A conversation with Eugenio Sidoli, CEO Philip Morris Italia

9 July 2015

“Being a leader in an organization – whether a small, medium or large one – requires qualities comparable to those architects have. You must be able to draw: drawing futures, drawing visions, drawing spaces, even if they aren’t physical spaces, but mental, competitive and market spaces”. These are Eugenio Sidoli’s words, CEO of Philip Morris Italia and member of the International Advisory Board of BBS, who attended the 2015 BBS Reunion.

Philip Morris Italia was certified by Top Employers Institute among the Top Employers Italy 2015. What are the opportunities you offer to those working for you?

Top Employers certifies internal processes of human resources management and at Philip Morris we’re very competent at that. A process, for instance, is a career plan. To a 23-24 year-old person joining our company, and motivated to work in a multinational, we offer a career and we build it. We ask them to learn to do their job well and to let to the company the task to deal with their development. We set up a specific plan for each individual. Periodically, we perform checks, we assess whether progress has been made, whether we’re doing what we’d planned, in order to develop that specific profile and to support them becoming managers or functional managers, within the pre-defined time-frame. The processes we’ve set in place are sound, well structured and they help us operate within the big corporate machine. In the absence of processes, it’s hard for organizations to develop both products and people. The market for cigarettes is decreasing in Europe.

How do you think you’ll deal with this drop in the demand?

The drop is due to physiological reasons, in part, and also to policies targeted at discouraging a type of consumption which is knowingly harmful for human health. We’re active in a market where there’s a structural volume drop. Nonetheless, there are consumers who, despite health implications, appreciate the product and have decided to make us of it anyway. There’s a pleasure component in the use of cigarettes that we shouldn’t underestimate. Philip Morris’ vision though goes beyond the market of such products and aims at converting consumers that take a certain risk, into consumers of reduced risk products. How much this “reduced” risk will be, well we’ll discover it over time,  there aren’t measuring criteria yet, but the risk reduction is today an objective that can be pursued. Twenty or thirty years ago, the technologies wouldn’t allow it. Nowadays it’s feasible. Therefore, in our future we see a business of replacement, with a range of good taste, differentiated products, having organoleptic features that help the conversion to a less risky consumption. Philip Morris has allocated €500 million to develop and produce in Bologna a new generation cigarette prototype.

Can you tell us more about it?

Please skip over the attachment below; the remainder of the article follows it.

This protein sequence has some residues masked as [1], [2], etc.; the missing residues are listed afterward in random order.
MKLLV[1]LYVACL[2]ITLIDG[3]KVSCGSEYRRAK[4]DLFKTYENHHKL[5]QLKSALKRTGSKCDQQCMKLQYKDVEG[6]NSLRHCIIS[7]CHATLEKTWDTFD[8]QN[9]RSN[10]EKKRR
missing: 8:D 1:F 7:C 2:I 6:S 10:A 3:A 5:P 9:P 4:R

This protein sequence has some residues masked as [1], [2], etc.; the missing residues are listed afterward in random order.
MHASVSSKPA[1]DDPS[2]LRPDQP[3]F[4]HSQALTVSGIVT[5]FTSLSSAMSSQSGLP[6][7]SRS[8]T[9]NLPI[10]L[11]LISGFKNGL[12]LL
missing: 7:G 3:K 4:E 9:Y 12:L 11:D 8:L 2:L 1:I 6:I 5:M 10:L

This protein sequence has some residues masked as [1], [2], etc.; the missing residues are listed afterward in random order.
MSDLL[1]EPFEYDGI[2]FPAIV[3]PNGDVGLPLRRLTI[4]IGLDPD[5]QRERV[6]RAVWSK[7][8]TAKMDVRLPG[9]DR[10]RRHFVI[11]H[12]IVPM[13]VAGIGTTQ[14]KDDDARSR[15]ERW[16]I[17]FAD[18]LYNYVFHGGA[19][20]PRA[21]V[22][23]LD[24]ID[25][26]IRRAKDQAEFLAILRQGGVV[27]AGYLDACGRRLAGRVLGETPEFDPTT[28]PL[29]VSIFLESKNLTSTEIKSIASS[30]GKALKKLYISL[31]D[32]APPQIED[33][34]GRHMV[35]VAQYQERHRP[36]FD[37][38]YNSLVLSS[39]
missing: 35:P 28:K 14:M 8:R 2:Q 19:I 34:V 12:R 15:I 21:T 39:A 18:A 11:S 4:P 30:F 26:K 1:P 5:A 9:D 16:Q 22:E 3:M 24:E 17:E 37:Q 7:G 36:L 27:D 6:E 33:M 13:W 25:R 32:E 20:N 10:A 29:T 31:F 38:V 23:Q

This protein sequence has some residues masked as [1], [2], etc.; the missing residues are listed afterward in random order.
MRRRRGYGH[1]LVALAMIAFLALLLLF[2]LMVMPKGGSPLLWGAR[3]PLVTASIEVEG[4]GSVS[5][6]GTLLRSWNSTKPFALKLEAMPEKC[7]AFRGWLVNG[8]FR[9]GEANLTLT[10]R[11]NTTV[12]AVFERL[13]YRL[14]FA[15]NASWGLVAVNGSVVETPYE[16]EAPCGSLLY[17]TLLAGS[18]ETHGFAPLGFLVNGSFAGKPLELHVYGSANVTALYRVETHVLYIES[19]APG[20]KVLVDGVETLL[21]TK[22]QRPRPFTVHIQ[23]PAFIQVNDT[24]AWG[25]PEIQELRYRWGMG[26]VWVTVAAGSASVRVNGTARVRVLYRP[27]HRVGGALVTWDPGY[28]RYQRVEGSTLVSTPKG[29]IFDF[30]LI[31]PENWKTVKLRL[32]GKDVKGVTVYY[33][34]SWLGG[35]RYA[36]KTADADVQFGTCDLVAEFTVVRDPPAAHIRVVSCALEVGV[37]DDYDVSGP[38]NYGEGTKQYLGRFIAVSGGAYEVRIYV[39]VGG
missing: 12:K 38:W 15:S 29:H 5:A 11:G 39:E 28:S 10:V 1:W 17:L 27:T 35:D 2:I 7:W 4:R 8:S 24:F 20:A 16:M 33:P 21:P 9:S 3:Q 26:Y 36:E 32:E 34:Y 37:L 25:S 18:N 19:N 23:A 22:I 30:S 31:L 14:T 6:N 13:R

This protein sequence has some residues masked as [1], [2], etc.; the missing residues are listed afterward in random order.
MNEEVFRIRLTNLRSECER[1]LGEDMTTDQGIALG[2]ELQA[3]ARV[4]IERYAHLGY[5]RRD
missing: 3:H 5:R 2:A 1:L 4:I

In Bologna, we manufacture a product that was developed in our Swiss R&D centre, that for years has been working on how to manage reducing the impact of smoking products on health. The platform we’ve started producing is called “Heat-not-burn”: we eliminated the tobacco combustion, which is responsible for a large quantity of toxins, at the origin of pulmonary diseases. Without combustion there’s no smoke. This “not-for-smoking” product is the first step the company has taken towards a new product category, which is our potential market.

While many Italian companies are delocalizing abroad, you decided to invest in Italy and in particular in Bologna; why?

Bologna played an important role for us even before this investment, as Intertaba, our main facility for the production of high technology filters, is located there. The filter is a relevant component of the new product as well. But there’s more: it’s a rich, industrious, generous and very productive land. All the world envies the competences in the mechanical and electronic technologies that exist in Emilia [the region Emilia Romagna, in the north of Italy, where Bologna is located]. For these reasons, Bologna has featured, since the very beginning, in the list of candidate sites to host the new factory. Also, Bologna has worked hard to win this investment. Today, many tell us that our choice made other companies take Bologna into consideration as a destination; we’re aware optimism is  a contagious affair.

What would you suggest to our students willing to start a managerial career?

The piece of advice I’d give is the result of my professional experience. I’d have liked to study architecture; I made different choices and I stumbled into my interests along the professional path I followed. After a degree in economics, I took my first steps in marketing and commercial activities. Then I had the chance to start working for Philip Morris International and I discovered a vast space where to express creativity and enterprise; a space that allowed me – from brand manager to managing director – to work as a “designer” of brands, projects, strategies and organizations. What I’d suggest to a young person who decides to study leadership at BBS, where one learns how to govern a business and an economic system, is to take the opportunity to understand the interactions between corporate parties and develop sensitivities as for the consequences of actions. Leadership is responsibility and a leader is like a designer: he needs to build new dreams, visions and spaces for the organizations he leads, but also to be responsible for the sustainability of what he does. This is what is needed in today’s and tomorrow’s world: a leading class that has vision and awareness, one that knows how to help Italy and the rest of the planet to grow in a better way.


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